Nederburg Auction smashes records
Organisers of the Nederburg Auction have hailed growing demand for high-end South African wines as this year’s event achieved record prices.
Held at the end of last week, the 40-year-old annual auction saw its highest ever price per litre of R597.36 (£33), a 68.5% increase on last year’s figure. In total just over R7 million (£389,759) was raised during the two-day event.
Further price records were broken in a number of categories. A case of Nederburg Edelkeur 1979 sold for R6,444 (£358), more than doubling the previous highest price raised for noble late harvest wines.
Meanwhile Hidden Valley Shipwreck Shiraz 2009 achieved the auction’s highest ever price for a single bottle of red wine at R7,333 (£408). There was similarly positive news from the dry white wine category, when a three magnum lot of DeMorgenzon Reserve Chenin Blanc 2005 sold for R1,333 (£74).
The programme closed with a charity auction led by winemaker Ken Forrester, which raised R209,000 (£11,637) for this year’s causes, Hope Through Action and the Breytenbach Centre. Among the top lots of this event were a case of Nederburg Vintage Cabernet 1975, which sold for R47,500 (£2,645), and the Van Ryn’s Charentaise Collection of 10-year-old potstill brandies, which sold for R25,000 (£1,392).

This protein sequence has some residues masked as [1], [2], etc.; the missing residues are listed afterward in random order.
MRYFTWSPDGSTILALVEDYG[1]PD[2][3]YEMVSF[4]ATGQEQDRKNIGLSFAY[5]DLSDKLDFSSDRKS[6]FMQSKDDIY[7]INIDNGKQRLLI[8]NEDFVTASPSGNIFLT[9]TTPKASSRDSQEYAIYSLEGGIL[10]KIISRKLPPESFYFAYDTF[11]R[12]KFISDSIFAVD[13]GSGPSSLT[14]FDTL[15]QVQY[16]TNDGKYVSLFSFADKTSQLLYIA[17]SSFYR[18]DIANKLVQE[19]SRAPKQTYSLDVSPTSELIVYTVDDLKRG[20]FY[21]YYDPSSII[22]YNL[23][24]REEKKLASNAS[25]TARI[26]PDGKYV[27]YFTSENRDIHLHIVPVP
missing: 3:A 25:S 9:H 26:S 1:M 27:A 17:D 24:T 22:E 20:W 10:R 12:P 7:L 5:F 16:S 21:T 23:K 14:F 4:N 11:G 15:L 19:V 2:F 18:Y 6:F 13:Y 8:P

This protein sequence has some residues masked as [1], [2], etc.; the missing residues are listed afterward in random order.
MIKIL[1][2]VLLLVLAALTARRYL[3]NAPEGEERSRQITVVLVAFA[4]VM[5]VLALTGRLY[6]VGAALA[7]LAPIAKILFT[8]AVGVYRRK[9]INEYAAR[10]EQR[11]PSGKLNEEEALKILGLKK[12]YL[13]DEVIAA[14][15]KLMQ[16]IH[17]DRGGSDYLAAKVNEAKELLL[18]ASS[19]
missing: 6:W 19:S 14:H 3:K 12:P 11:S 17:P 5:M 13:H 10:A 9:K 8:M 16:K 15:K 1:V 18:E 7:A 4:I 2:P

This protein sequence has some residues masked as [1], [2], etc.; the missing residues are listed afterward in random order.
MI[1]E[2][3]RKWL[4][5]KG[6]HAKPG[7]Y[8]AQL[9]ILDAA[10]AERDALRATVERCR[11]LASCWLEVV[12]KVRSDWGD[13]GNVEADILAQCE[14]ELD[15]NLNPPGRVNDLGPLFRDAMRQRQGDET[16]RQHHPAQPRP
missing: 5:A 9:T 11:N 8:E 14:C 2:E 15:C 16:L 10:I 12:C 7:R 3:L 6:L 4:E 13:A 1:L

Commenting on this year’s record-breaking prices, auction manager Dalene Steyn remarked: “This is indicative of strong demand for premium South African wine, underpinned by a record average price per litre achieved and no unsold lots.”
Continuing, she observed: “South African wine has long been undervalued and this year’s edition proved to be a correction of this trend. This also recognises the exceptional quality of the wines on offer.”
Recent years have seen a cut back in the number of lots put up for auction as part of the event’s focus on a rigorous quality selection process, which sees an international panel of judges review submissions in a blind tasting before they can be cleared for auction. Of the 314 wines entered for this year’s event, just 111 passed this benchmarking exercise.
Among the buyers, South African bidders accounted for the vast majority of lots, raising just under 70% of the final sales figure. However, there was also strong bidding from Namibian buyers, while Taiwan, one of eight new participating countries in the auction, accounted for the third highest proportion of sales.
The top buyer at this year’s event was hotel group Tsogo Sun, which accounted for R723,900 (R40,307), more than 10% of total sales.
Distell managing director Richard Rushton highlighted the event as providing an important platform for expanding sales across Africa and the rest of the world. Noting the rigorous selection process, he remarked: “We think it really does showcase our very finest as an industry.”